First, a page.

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Healing Unresolved Pain

Guest Author: Christine Rosche, M.P.H., C.B.T.

As children growing up, and as adults, we get many messages telling us not to feel. Perhaps when you tried to express your feelings, others have denied them or gotten angry with you. You learned very early to repress or to be confused about your true feelings. Because your feelings and emotions are a real and natural part of who you are, you often begin to feel that there is something wrong with you.

Who you are is not okay, or you shouldn’t feel that way. You are given messages to not be who you are. In essence, you are talked out of your own experience.
According to noted therapist John Bradshaw, avoidance of these inner feelings and emotions is the source of all compulsive/addictive behaviors be it overeating, alcohol, drugs, sports, or sex. And the only way out of this behavior is to identify and feel those very emotions. You need to feel the emotion before you can heal it.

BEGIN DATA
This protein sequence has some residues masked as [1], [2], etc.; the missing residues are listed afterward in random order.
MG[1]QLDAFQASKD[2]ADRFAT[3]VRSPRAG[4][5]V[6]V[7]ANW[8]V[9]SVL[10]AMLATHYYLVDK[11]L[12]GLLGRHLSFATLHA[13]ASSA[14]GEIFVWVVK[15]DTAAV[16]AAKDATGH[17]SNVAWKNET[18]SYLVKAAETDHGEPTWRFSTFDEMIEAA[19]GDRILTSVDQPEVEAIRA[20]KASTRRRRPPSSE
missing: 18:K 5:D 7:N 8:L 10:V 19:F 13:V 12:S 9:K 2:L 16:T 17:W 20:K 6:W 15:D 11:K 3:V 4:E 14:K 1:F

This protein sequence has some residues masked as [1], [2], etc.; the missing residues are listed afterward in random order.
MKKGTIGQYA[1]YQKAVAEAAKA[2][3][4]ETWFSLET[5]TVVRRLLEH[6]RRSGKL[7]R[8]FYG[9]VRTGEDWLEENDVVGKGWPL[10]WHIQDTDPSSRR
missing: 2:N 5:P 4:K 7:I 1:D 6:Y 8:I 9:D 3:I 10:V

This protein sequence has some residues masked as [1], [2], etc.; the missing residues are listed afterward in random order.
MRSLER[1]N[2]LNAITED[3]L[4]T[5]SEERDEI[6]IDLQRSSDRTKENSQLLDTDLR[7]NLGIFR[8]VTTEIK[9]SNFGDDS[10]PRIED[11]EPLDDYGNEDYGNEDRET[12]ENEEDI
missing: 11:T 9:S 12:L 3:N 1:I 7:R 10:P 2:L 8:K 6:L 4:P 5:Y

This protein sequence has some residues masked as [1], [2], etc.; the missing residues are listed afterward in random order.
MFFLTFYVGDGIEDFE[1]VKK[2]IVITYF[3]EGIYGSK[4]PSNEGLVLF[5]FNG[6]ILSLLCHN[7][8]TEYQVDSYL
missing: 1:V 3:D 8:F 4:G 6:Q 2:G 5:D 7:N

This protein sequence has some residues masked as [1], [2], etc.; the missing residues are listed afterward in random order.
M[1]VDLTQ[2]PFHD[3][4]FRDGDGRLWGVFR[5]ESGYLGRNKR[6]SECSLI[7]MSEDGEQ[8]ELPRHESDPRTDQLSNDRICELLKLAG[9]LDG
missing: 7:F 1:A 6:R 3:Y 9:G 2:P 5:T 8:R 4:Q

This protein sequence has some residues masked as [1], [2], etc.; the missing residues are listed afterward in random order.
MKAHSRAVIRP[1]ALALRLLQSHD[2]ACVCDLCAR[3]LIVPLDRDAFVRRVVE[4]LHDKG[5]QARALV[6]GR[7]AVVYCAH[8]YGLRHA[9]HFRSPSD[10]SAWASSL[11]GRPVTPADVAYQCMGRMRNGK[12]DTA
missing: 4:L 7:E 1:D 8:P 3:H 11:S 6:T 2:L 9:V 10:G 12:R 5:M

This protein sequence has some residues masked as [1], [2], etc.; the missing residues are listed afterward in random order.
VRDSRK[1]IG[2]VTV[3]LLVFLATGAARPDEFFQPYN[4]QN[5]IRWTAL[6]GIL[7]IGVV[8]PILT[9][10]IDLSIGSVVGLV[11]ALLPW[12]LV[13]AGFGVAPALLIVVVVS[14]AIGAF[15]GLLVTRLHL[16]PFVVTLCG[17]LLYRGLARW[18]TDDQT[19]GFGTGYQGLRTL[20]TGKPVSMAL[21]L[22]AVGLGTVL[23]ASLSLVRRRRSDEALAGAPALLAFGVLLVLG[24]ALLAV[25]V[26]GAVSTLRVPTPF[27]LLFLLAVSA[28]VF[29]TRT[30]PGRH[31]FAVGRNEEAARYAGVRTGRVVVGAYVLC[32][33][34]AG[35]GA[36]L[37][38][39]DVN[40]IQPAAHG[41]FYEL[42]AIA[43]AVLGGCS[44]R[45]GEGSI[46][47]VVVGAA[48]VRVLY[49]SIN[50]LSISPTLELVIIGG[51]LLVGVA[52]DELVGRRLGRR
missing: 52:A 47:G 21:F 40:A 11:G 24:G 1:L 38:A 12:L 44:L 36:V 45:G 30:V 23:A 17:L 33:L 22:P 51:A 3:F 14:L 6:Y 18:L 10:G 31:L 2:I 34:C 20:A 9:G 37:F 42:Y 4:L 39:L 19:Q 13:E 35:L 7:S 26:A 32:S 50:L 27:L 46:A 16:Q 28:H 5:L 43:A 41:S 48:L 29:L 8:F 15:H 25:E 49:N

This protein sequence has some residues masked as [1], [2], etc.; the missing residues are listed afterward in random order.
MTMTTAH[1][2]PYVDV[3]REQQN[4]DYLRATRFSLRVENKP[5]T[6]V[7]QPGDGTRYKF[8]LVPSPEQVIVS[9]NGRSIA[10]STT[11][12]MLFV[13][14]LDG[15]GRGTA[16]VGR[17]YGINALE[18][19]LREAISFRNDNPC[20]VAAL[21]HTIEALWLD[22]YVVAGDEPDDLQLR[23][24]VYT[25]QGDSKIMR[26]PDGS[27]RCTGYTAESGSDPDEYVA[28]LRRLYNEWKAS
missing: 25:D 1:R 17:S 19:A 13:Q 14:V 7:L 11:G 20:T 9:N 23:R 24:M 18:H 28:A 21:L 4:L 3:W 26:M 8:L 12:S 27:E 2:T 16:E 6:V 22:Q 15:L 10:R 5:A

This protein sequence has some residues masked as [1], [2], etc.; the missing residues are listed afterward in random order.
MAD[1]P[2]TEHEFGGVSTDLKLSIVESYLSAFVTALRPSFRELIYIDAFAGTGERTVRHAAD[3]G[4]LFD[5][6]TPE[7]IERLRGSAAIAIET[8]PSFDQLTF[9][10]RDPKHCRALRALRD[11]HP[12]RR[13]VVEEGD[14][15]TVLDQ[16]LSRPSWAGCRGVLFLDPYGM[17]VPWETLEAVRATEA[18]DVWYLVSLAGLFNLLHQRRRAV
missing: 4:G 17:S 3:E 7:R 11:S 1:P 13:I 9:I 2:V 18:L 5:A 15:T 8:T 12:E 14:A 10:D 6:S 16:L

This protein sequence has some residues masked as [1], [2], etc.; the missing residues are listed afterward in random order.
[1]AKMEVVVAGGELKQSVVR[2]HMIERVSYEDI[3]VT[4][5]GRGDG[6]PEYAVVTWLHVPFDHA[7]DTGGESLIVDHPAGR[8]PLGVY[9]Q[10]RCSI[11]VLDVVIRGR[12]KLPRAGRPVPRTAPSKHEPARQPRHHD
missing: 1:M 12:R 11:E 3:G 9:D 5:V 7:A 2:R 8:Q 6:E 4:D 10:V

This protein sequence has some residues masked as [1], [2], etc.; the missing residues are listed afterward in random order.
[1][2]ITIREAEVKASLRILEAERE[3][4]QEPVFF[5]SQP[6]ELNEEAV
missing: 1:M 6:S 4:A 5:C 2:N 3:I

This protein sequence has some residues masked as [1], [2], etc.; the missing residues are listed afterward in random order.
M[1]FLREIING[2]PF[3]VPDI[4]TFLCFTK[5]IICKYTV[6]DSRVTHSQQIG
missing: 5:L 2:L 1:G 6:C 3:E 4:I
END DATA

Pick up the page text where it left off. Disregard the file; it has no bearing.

Some of you may have been taught unhealthy ways to release emotions, such as yelling or venting anger on other people. These behaviors cause harm and do not really heal the source of the pain, fear, or hurt underneath the anger. Others may have learned to hide their feelings by imitating the negative behaviors of their parents, including food, alcohol, cigarettes, or drugs. My goal is to help you identify the underlying feelings and emotions that trigger these behaviors you can explore ways of accepting and releasing these emotions in a healthy, positive way.

Pain from Childhood

As a child, you may have experienced situations that were difficult for you to deal with. Children are very open, intuitive, and totally dependent on the all-knowing “giants” around them for survival. Your subconscious blueprint of who you are, what the world is like, etc., is learned and establish by a very young age (approximately 5-7 years old). These early experiences and your subconscious decisions about them govern your life into adulthood, until you discover these underlying beliefs and change them. Some of the early childhood experiences that can create inhibiting subconscious patterns include physical, emotional, or sexual abuse; neglect; and unresolved grief. As a result of these traumatic experiences in your life, you usually carry a mixture of underlying fear, pain, anxiety, loneliness, boredom, depression, sadness, anger, rage, worthlessness, self-pity, shame, and guilt into adulthood.